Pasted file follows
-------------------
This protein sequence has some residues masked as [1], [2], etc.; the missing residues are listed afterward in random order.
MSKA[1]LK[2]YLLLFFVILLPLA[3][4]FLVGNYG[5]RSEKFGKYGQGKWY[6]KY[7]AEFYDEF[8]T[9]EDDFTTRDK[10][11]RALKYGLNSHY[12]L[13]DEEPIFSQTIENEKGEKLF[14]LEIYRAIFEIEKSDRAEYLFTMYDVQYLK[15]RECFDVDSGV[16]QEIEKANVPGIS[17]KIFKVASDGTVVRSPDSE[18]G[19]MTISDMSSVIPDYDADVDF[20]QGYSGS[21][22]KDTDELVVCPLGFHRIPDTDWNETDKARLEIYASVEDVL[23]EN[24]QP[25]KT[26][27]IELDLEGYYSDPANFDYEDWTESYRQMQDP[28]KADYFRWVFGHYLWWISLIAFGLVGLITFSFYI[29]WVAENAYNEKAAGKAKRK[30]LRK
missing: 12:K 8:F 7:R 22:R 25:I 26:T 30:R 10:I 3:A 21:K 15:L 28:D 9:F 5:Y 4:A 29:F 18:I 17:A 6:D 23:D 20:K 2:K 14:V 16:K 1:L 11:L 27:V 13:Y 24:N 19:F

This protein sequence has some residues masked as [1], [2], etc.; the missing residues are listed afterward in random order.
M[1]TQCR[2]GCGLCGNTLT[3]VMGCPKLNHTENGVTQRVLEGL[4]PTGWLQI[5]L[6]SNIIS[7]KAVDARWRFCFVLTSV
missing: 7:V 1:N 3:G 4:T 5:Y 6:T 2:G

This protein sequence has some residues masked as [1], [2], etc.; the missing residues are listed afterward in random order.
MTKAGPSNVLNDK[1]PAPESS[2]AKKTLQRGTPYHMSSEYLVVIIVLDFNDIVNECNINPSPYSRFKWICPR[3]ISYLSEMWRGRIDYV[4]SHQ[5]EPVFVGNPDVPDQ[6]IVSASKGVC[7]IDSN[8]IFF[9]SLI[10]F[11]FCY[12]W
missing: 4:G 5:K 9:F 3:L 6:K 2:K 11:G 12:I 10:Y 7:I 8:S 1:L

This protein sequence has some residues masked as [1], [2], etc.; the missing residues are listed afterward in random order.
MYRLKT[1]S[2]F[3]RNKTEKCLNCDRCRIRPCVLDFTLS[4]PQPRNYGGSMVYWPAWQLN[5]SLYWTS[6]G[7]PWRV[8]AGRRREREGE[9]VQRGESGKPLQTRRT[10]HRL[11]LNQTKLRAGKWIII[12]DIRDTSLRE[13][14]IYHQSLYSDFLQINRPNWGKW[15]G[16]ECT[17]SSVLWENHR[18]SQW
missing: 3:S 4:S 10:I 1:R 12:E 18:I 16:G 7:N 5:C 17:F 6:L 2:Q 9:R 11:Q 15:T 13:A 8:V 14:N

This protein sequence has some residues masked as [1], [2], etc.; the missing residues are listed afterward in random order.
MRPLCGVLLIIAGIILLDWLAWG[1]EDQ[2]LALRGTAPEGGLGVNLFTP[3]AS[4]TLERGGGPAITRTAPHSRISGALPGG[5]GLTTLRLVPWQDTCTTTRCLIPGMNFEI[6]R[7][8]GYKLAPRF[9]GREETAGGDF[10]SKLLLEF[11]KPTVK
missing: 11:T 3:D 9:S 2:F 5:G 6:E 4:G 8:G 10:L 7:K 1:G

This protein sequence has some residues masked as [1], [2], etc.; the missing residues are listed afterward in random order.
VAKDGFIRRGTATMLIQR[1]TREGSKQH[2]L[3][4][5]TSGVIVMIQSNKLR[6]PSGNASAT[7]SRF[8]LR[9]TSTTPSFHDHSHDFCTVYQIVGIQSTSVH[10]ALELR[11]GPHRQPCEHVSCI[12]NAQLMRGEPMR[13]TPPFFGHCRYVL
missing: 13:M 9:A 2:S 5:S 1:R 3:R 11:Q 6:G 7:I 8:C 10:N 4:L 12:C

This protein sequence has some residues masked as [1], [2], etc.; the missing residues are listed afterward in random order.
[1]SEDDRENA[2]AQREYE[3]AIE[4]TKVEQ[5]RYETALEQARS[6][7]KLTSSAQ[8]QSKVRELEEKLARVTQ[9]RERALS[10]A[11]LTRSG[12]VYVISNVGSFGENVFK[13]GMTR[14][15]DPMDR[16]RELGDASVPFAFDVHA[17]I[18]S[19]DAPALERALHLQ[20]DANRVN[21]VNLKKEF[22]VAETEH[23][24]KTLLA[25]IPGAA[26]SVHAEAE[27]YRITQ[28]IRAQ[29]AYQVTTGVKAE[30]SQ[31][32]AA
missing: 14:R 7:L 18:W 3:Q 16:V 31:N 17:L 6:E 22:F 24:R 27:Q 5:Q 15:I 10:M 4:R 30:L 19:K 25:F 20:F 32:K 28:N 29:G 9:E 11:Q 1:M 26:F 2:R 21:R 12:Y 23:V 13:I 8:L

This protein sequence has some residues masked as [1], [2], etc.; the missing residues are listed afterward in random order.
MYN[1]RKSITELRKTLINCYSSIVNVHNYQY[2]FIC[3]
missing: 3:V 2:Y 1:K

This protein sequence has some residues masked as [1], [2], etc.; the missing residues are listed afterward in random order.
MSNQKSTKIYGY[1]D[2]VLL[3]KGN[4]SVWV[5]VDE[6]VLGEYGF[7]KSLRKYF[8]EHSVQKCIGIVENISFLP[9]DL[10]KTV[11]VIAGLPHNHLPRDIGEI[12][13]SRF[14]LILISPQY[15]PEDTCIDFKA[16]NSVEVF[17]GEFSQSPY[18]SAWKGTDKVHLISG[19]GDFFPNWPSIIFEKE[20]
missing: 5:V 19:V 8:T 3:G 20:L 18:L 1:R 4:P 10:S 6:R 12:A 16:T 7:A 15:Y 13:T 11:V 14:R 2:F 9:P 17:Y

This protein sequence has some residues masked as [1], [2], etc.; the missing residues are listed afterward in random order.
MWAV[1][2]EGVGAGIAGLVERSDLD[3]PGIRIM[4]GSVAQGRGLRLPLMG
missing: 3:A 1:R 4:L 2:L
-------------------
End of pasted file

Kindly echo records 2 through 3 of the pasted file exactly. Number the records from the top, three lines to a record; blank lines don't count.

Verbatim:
This protein sequence has some residues masked as [1], [2], etc.; the missing residues are listed afterward in random order.
M[1]TQCR[2]GCGLCGNTLT[3]VMGCPKLNHTENGVTQRVLEGL[4]PTGWLQI[5]L[6]SNIIS[7]KAVDARWRFCFVLTSV
missing: 7:V 1:N 3:G 4:T 5:Y 6:T 2:G

This protein sequence has some residues masked as [1], [2], etc.; the missing residues are listed afterward in random order.
MTKAGPSNVLNDK[1]PAPESS[2]AKKTLQRGTPYHMSSEYLVVIIVLDFNDIVNECNINPSPYSRFKWICPR[3]ISYLSEMWRGRIDYV[4]SHQ[5]EPVFVGNPDVPDQ[6]IVSASKGVC[7]IDSN[8]IFF[9]SLI[10]F[11]FCY[12]W
missing: 4:G 5:K 9:F 3:L 6:K 2:K 11:G 12:I 10:Y 7:I 8:S 1:L